Often it isn’t the person with a disability that is weak….it is us!

As soon as we think another person is a problem we back off, make excuses, pray for their healing because that makes it easier for us.  We see disability as a curse, something to feel sorry for, something we wouldn’t wish upon ourselves or our enemies even.  We have so many rules towards ministry that disabled people are shut out, ignored and discriminated against.   I’d call this hating disabled people.  Maybe you feel that is too strong a word.  Maybe first you should hear the stories from people who have disabilities and the way they have been treated first.   As Christians, this isn’t facing up to the reality of what we are doing.

1 Corinithans 12:24-26, 27b  (NIRV)

But God has put together all the parts of the body. And he has given more honour to the parts that didn’t have any.  In that way, the parts of the body will not take sides. All of them will take care of one another.  If one part suffers, every part suffers with it. If one part is honoured, every part shares in its joy.   You are the body of Christ. Each one of you is a part of it.

Who are we to say only verbal people can be prophets?  Who are we to say only physically able people can be apostles and preachers?

But what if we stop and challenge our world view of disability?

What if like Joni, we call it ABILITY instead.  What if, in our churches we make adjustments, change things and acknowledge all our weaknesses before a Holy and Capable God.  What if people with disabilities were honoured and given opportunities to minister to others and grow in their gifts…just as they are?  What if we came before God and repented of our sin of hatred towards disabled people?  What if we saw all of us as weak and inadequate?  What if we stopped measuring a person’s intelligence and physical ability before deciding if they are gifted to serve in the church?   We would be in a much better place to support and help disabled people with their own understanding of who they are in Christ and where their disability fitted into their concept of God’s love. If we stopped to examine our own views first, it could change lives and the church.   As soon as a disabled person thinks others see them as less, then they can easily feel that God loves them less than others because of their disability.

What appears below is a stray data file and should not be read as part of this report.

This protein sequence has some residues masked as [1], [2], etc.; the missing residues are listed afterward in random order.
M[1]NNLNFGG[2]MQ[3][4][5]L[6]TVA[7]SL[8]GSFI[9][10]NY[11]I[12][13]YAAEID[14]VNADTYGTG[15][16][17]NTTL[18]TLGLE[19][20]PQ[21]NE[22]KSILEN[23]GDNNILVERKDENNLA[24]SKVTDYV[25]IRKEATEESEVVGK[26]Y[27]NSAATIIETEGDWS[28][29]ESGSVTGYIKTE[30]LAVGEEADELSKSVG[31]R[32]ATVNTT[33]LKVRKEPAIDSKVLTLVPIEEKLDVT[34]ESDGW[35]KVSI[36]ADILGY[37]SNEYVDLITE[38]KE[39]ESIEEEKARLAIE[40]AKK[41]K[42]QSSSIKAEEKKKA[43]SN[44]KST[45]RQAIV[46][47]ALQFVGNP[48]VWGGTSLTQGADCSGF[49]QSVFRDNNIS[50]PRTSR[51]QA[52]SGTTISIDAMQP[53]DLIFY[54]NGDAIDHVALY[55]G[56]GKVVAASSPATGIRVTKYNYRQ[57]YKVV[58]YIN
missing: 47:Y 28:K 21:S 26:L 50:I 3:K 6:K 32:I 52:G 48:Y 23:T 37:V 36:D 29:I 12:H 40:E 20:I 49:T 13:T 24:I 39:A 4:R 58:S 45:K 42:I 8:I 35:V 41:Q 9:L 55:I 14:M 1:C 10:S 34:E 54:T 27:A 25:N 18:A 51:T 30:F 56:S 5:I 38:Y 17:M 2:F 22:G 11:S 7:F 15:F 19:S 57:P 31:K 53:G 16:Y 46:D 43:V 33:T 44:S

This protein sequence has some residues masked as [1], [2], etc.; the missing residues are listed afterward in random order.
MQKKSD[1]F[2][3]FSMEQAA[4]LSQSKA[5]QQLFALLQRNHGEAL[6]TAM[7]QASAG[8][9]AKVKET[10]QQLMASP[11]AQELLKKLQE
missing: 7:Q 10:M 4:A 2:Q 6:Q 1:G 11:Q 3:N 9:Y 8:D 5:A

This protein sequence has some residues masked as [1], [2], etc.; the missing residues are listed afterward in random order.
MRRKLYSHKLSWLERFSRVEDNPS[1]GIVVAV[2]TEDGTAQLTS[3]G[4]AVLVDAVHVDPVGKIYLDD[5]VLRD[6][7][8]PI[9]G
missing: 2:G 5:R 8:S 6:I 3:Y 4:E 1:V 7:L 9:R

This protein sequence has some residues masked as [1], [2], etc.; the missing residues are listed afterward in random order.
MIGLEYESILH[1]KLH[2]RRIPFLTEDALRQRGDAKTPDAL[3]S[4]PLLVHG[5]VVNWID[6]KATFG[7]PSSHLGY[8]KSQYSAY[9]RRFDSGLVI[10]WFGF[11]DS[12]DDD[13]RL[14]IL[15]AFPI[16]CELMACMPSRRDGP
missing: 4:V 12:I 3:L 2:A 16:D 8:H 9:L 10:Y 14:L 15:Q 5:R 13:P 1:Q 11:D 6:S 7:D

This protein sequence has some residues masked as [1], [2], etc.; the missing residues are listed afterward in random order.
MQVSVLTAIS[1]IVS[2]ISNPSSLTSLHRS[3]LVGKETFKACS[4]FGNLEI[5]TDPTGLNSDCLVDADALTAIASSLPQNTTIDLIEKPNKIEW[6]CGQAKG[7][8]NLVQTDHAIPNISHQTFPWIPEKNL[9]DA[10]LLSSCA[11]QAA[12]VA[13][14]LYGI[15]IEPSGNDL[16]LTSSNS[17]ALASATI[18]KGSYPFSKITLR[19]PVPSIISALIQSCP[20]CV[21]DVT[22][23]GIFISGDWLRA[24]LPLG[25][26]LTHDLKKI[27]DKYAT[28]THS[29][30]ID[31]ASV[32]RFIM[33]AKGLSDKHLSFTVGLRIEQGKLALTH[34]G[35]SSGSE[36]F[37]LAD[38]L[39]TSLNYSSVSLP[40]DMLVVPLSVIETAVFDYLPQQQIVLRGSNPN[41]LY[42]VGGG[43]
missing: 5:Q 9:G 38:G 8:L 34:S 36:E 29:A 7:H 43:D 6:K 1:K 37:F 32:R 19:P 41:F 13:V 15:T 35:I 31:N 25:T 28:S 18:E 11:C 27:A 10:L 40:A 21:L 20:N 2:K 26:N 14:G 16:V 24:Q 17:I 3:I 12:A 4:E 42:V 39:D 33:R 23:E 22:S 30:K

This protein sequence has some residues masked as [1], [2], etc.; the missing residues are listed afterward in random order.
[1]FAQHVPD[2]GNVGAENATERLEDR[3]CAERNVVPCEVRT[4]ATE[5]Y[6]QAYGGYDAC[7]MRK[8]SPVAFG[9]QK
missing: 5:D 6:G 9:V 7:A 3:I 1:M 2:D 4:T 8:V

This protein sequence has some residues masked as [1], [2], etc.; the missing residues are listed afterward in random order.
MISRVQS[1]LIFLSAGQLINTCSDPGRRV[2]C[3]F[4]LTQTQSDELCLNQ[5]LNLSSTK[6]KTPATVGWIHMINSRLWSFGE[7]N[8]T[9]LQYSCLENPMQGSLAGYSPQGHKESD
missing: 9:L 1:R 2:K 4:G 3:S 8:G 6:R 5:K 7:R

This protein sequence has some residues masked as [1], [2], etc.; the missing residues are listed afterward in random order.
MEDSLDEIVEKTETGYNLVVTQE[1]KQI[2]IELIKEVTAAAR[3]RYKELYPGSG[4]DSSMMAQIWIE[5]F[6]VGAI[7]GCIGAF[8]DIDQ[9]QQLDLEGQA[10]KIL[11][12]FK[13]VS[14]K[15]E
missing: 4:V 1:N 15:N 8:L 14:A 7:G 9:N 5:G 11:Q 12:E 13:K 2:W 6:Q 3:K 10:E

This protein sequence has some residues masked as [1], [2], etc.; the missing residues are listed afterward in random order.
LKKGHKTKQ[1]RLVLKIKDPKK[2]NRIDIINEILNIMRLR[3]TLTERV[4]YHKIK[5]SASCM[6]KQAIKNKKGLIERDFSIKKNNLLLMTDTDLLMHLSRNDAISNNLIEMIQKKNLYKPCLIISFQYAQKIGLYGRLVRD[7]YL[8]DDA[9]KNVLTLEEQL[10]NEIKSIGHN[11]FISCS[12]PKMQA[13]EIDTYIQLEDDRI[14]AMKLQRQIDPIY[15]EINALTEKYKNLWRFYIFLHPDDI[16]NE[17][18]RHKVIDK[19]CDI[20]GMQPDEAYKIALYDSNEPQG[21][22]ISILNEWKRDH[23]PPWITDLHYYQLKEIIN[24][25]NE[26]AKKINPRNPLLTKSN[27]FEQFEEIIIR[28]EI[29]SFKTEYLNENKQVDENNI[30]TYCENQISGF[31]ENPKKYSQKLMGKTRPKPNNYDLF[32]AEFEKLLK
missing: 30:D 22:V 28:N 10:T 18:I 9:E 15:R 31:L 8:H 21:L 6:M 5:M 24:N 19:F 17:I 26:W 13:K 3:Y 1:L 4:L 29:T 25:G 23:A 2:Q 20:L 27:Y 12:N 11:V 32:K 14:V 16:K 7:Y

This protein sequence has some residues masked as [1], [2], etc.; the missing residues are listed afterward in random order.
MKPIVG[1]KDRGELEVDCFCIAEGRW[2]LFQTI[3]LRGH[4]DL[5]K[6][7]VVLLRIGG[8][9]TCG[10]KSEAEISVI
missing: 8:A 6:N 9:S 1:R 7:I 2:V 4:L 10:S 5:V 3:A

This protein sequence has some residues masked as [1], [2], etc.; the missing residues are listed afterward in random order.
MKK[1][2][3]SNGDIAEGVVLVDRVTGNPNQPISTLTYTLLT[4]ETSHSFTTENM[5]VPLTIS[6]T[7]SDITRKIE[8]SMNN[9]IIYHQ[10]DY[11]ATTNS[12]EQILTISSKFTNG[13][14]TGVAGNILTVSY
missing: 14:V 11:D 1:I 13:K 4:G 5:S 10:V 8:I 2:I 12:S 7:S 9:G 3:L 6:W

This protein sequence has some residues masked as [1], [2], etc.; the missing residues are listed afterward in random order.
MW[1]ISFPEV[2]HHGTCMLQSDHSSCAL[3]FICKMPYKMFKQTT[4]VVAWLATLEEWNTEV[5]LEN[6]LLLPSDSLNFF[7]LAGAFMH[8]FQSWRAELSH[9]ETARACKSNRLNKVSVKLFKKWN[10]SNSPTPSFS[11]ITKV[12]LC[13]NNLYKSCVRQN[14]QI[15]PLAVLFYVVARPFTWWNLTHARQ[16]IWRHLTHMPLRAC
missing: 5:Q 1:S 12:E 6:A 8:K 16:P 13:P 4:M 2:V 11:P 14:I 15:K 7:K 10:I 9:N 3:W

great banquet

Painting graphic courtesy of Hyatt Moore.

There are changes happening. But for me they are painfully slow. The Church of England have recently discussed disabilities in Synod and are writing guidelines on supporting and including people with Down’s Syndrome that will go out to church leaders.  There are already guidelines for supporting autistic people and lots of advice about including and enabling Christians of all kinds of ABILITIES.   All the congregation can learn from the disabled people in their congregations first and then there are now plenty of sources of information on the internet.  I’ve listed some below.

Can a church really learn and change?

Can they learn enough about all these different types of disability and make their services, community and activities accessible to all these different people?

Well, yes…with God’s help and power. With his grace, once we acknowledge we are all in the same state before him….